I believe that we can continually improve in all aspects of our life; it’s just a matter of how willingly aware we are of our areas with room for improvement.
To start things off in this series, I want to talk about list making. I’m not speaking about making a shopping list or an invite list for a party; rather, I’m talking about the all-important to-do list making which can make or break our day-to-day schedules.
This looks different for all of us in each of our respective jobs and roles. There are some similar patterns between each, however. With to-do list items, you can consider:
The task’s scope: is the item on your list a broad or narrow task to accomplish?
Your comfort level: is it an easy item for you to do or are there things you have to learn or put in place before you can do it?
Deadlines that need to be met: is it something that someone else is depending on by a certain date or is when you have to get it done pretty flexible?
Time the task takes: is it something that progresses at a slow pace or is it something you can knock out in 5 minutes? Even easy tasks can take a long time to complete and some difficult tasks, while mentally draining, don’t take too much time once you get started.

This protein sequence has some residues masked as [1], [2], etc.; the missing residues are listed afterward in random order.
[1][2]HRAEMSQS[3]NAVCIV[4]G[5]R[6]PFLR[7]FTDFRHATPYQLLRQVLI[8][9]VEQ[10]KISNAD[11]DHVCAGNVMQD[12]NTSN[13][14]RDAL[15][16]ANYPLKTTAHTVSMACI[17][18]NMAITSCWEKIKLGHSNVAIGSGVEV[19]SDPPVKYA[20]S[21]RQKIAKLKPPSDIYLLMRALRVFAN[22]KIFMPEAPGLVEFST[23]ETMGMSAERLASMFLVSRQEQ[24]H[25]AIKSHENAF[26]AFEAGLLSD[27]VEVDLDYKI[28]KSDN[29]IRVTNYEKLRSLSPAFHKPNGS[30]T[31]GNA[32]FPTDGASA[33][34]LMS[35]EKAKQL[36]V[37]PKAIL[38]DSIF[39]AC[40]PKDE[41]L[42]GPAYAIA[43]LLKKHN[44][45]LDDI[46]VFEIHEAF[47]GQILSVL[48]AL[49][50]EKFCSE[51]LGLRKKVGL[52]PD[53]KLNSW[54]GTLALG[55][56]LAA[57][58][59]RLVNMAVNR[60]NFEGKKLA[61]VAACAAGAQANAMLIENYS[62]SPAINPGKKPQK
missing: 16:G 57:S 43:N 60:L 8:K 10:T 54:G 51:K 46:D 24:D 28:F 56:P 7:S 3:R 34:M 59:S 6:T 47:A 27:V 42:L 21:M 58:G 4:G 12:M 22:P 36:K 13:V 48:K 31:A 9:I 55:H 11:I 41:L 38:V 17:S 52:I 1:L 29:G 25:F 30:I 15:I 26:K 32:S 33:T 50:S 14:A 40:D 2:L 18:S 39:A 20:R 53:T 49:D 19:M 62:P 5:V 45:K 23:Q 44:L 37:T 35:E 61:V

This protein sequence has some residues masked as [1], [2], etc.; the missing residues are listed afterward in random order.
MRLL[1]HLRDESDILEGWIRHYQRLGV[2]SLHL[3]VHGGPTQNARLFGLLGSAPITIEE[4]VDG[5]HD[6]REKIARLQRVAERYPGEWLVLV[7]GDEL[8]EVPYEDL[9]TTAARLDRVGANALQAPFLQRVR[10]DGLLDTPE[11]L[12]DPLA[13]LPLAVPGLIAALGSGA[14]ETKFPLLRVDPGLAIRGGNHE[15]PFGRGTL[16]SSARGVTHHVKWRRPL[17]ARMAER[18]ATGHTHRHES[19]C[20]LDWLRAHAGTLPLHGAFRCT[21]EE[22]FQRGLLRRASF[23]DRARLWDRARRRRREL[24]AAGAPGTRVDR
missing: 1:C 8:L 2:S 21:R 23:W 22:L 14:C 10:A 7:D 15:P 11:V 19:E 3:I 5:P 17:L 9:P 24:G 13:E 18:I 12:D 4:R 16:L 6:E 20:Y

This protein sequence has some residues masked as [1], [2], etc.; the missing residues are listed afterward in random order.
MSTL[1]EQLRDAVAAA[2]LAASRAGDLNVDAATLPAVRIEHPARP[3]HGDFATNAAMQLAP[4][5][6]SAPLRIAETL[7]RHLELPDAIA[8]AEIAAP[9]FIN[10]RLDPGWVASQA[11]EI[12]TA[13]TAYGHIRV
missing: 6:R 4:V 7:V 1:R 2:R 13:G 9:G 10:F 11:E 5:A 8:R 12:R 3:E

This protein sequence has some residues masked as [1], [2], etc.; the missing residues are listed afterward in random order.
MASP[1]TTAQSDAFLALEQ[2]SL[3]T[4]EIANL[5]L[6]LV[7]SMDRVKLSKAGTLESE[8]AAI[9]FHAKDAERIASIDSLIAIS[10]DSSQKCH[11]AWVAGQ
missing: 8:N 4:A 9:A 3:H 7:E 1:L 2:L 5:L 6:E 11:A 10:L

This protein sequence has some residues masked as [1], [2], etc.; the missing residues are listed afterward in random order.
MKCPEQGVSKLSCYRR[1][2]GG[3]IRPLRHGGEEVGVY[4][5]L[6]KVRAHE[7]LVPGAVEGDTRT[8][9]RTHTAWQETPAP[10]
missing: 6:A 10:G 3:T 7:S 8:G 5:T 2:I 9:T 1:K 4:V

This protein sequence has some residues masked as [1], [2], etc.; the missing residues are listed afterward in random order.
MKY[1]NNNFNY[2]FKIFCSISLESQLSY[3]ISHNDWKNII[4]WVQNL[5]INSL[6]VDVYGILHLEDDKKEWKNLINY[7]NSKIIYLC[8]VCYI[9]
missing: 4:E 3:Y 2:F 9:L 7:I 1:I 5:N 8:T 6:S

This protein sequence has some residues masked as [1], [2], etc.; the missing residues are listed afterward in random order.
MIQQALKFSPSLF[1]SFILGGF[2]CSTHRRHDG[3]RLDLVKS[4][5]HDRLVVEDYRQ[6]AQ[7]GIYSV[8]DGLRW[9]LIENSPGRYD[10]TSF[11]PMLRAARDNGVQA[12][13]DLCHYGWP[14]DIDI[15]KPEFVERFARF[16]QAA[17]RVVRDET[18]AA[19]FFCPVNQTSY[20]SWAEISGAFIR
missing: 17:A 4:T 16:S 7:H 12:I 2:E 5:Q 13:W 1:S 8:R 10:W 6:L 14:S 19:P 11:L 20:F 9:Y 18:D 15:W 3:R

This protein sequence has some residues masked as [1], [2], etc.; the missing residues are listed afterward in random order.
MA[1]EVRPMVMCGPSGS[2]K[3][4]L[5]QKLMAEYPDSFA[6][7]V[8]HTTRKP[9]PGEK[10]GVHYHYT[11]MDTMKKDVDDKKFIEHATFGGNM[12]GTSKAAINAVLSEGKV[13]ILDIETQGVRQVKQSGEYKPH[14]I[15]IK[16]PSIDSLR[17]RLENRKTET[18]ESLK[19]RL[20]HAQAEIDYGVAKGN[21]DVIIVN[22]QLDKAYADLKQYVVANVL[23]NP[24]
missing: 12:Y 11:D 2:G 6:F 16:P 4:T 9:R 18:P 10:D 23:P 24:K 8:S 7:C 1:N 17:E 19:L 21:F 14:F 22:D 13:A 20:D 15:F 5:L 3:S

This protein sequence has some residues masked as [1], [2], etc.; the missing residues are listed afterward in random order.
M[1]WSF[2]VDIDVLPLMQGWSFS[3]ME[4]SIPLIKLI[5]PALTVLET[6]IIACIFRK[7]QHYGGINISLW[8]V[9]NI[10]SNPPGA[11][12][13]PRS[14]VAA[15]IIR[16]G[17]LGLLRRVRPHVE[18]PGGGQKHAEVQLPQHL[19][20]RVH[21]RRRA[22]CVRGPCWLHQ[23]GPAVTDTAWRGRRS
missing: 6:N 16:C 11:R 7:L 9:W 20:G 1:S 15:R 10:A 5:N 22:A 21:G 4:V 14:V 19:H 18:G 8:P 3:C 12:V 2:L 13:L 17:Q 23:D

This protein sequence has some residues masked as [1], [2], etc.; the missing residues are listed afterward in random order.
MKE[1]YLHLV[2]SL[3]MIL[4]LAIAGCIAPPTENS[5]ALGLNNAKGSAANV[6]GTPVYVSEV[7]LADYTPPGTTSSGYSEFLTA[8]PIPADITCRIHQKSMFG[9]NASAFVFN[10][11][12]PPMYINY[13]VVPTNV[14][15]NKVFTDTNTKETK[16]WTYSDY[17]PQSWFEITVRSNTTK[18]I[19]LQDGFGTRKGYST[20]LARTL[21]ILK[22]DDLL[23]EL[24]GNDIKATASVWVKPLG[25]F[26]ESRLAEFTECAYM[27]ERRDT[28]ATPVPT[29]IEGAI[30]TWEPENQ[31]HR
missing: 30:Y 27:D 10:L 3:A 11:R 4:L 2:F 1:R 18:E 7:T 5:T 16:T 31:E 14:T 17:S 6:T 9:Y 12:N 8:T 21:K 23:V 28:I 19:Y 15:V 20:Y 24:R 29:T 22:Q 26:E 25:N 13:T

Your motivation for it: is this something that, once complete, will be really beneficial to you and move you toward a goal or is this something that will hardly make a dent in your current day to day?
The task’s consistency: is this something that you have to do every single day (like checking email) or is this a one-time or infrequent item that you’re trying to get checked off?
That’s a lot of things to keep swimming around in your head, especially when you’ve made a habit of list making and you have to think about these items daily or weekly. On top of that, these considerations do not even mention goal setting alongside to-do lists (oy-vey!).
To compound the problem further, humans tend to have issues when we have lots of things to decide on. The more decisions we have to make in a given period of time, the worse our decision making skills are.
So, how do you decide the answers to all these questions while not spending too much time making lists?
Without talking too much about goal setting, this is pretty tricky, but it can be done. And once you’ve answered these questions I think you’ll find you have a lot better understanding of your priorities. Let’s examine this in context by perfecting the to-do list I set myself for today:
Phone call at 2
CC course video